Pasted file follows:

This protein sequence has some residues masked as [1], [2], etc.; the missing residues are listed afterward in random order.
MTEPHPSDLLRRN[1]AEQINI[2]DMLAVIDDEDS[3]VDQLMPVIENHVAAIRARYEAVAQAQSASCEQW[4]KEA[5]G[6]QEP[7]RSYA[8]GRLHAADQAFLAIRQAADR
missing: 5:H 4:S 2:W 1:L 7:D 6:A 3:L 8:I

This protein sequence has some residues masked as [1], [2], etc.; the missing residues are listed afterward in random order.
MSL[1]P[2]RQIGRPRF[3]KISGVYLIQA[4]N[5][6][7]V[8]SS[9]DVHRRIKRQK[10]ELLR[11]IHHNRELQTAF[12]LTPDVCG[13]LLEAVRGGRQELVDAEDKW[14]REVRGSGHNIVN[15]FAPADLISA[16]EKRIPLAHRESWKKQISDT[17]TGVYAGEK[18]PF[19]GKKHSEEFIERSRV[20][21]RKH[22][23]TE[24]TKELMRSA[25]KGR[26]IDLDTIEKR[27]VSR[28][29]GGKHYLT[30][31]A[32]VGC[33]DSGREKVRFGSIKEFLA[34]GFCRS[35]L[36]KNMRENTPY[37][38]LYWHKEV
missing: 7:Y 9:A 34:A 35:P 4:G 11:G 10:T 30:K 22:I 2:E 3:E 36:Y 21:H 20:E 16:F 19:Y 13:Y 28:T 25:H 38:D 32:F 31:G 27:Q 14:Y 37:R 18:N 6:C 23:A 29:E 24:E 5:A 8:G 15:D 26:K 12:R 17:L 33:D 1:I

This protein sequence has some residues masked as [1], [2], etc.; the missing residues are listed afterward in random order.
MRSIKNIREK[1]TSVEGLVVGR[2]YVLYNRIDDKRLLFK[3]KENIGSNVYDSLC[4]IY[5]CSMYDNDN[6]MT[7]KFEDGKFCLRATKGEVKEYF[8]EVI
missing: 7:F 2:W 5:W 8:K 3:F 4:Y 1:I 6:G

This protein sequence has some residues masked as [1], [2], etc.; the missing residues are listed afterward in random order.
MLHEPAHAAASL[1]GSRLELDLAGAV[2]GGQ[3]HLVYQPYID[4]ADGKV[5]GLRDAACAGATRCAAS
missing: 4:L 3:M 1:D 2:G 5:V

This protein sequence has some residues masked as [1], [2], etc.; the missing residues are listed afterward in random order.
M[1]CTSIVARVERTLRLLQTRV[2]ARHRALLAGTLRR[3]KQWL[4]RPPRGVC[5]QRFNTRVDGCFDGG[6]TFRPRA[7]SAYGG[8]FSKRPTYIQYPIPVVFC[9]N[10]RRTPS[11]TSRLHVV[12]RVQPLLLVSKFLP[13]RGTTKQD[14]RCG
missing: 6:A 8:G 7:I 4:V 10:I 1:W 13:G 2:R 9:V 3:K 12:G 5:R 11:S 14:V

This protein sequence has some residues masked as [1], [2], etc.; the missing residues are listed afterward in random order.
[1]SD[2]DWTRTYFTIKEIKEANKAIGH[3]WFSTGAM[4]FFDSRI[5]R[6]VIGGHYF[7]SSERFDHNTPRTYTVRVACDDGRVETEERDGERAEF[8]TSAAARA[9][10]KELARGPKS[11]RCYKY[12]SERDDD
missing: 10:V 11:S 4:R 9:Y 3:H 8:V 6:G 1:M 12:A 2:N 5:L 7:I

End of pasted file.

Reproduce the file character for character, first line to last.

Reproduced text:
This protein sequence has some residues masked as [1], [2], etc.; the missing residues are listed afterward in random order.
MTEPHPSDLLRRN[1]AEQINI[2]DMLAVIDDEDS[3]VDQLMPVIENHVAAIRARYEAVAQAQSASCEQW[4]KEA[5]G[6]QEP[7]RSYA[8]GRLHAADQAFLAIRQAADR
missing: 5:H 4:S 2:W 1:L 7:D 6:A 3:L 8:I

This protein sequence has some residues masked as [1], [2], etc.; the missing residues are listed afterward in random order.
MSL[1]P[2]RQIGRPRF[3]KISGVYLIQA[4]N[5][6][7]V[8]SS[9]DVHRRIKRQK[10]ELLR[11]IHHNRELQTAF[12]LTPDVCG[13]LLEAVRGGRQELVDAEDKW[14]REVRGSGHNIVN[15]FAPADLISA[16]EKRIPLAHRESWKKQISDT[17]TGVYAGEK[18]PF[19]GKKHSEEFIERSRV[20][21]RKH[22][23]TE[24]TKELMRSA[25]KGR[26]IDLDTIEKR[27]VSR[28][29]GGKHYLT[30][31]A[32]VGC[33]DSGREKVRFGSIKEFLA[34]GFCRS[35]L[36]KNMRENTPY[37][38]LYWHKEV
missing: 7:Y 9:A 34:A 35:P 4:G 11:G 10:T 30:K 22:I 2:E 3:E 36:Y 21:H 20:E 16:F 19:Y 13:Y 28:T 25:H 38:D 32:F 31:G 27:Q 14:Y 37:R 18:N 6:C 23:A 29:E 24:E 5:A 8:G 15:D 26:K 12:R 17:L 33:D 1:I

This protein sequence has some residues masked as [1], [2], etc.; the missing residues are listed afterward in random order.
MRSIKNIREK[1]TSVEGLVVGR[2]YVLYNRIDDKRLLFK[3]KENIGSNVYDSLC[4]IY[5]CSMYDNDN[6]MT[7]KFEDGKFCLRATKGEVKEYF[8]EVI
missing: 7:F 2:W 5:W 8:K 3:F 4:Y 1:I 6:G

This protein sequence has some residues masked as [1], [2], etc.; the missing residues are listed afterward in random order.
MLHEPAHAAASL[1]GSRLELDLAGAV[2]GGQ[3]HLVYQPYID[4]ADGKV[5]GLRDAACAGATRCAAS
missing: 4:L 3:M 1:D 2:G 5:V

This protein sequence has some residues masked as [1], [2], etc.; the missing residues are listed afterward in random order.
M[1]CTSIVARVERTLRLLQTRV[2]ARHRALLAGTLRR[3]KQWL[4]RPPRGVC[5]QRFNTRVDGCFDGG[6]TFRPRA[7]SAYGG[8]FSKRPTYIQYPIPVVFC[9]N[10]RRTPS[11]TSRLHVV[12]RVQPLLLVSKFLP[13]RGTTKQD[14]RCG
missing: 6:A 8:G 7:I 4:V 10:I 1:W 13:G 2:R 9:V 3:K 12:G 5:R 11:S 14:V

This protein sequence has some residues masked as [1], [2], etc.; the missing residues are listed afterward in random order.
[1]SD[2]DWTRTYFTIKEIKEANKAIGH[3]WFSTGAM[4]FFDSRI[5]R[6]VIGGHYF[7]SSERFDHNTPRTYTVRVACDDGRVETEERDGERAEF[8]TSAAARA[9][10]KELARGPKS[11]RCYKY[12]SERDDD
missing: 10:V 11:S 4:R 9:Y 3:H 8:V 6:G 1:M 12:A 2:N 5:L 7:I